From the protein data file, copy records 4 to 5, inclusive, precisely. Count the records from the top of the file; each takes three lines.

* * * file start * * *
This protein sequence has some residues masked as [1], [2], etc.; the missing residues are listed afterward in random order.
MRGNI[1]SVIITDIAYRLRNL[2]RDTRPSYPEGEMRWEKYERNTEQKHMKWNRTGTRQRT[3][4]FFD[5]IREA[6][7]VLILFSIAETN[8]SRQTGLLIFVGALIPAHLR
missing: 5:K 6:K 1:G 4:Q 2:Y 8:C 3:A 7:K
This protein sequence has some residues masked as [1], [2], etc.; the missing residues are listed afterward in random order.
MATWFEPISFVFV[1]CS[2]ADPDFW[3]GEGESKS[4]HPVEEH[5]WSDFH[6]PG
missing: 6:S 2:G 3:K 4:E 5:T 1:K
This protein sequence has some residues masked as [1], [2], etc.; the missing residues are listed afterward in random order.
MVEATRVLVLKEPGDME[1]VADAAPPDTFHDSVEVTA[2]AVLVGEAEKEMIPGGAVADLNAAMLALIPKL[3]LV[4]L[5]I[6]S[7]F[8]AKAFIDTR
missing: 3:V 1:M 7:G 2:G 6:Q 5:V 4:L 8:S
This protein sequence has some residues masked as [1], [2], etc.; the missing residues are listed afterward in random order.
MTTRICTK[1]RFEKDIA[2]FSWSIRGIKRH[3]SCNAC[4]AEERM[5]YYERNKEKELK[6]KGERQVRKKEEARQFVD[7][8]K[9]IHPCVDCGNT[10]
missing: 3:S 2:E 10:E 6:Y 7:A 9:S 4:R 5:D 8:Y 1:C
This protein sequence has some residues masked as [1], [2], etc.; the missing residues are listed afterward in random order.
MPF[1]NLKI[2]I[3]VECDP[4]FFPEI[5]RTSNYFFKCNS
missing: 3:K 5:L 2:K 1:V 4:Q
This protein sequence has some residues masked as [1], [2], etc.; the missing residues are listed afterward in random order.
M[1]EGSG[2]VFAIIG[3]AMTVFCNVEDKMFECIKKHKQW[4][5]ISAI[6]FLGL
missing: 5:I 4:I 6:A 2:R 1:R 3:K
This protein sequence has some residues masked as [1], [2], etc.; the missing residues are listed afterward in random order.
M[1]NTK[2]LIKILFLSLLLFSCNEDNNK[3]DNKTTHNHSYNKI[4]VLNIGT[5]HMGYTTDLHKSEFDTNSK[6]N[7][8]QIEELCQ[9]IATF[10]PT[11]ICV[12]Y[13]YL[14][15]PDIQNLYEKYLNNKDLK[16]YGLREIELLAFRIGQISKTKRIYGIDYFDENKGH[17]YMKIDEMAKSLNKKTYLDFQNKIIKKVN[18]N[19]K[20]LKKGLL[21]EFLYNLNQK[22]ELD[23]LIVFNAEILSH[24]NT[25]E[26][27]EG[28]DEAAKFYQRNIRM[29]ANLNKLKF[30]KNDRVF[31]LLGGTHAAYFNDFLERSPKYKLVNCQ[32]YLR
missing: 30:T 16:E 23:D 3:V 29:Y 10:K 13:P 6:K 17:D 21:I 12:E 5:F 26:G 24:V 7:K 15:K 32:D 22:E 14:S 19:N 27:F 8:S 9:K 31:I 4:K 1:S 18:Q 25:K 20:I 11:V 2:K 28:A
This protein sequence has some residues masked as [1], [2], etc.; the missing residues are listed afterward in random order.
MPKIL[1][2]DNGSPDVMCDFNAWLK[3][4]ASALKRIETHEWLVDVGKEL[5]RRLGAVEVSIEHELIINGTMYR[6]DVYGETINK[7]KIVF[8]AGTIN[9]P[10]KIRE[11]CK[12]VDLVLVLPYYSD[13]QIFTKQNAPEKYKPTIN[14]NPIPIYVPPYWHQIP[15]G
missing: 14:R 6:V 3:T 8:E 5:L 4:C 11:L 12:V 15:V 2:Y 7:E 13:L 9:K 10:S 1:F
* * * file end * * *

This protein sequence has some residues masked as [1], [2], etc.; the missing residues are listed afterward in random order.
MTTRICTK[1]RFEKDIA[2]FSWSIRGIKRH[3]SCNAC[4]AEERM[5]YYERNKEKELK[6]KGERQVRKKEEARQFVD[7][8]K[9]IHPCVDCGNT[10]
missing: 3:S 2:E 10:E 6:Y 7:A 9:S 4:R 5:D 8:Y 1:C
This protein sequence has some residues masked as [1], [2], etc.; the missing residues are listed afterward in random order.
MPF[1]NLKI[2]I[3]VECDP[4]FFPEI[5]RTSNYFFKCNS
missing: 3:K 5:L 2:K 1:V 4:Q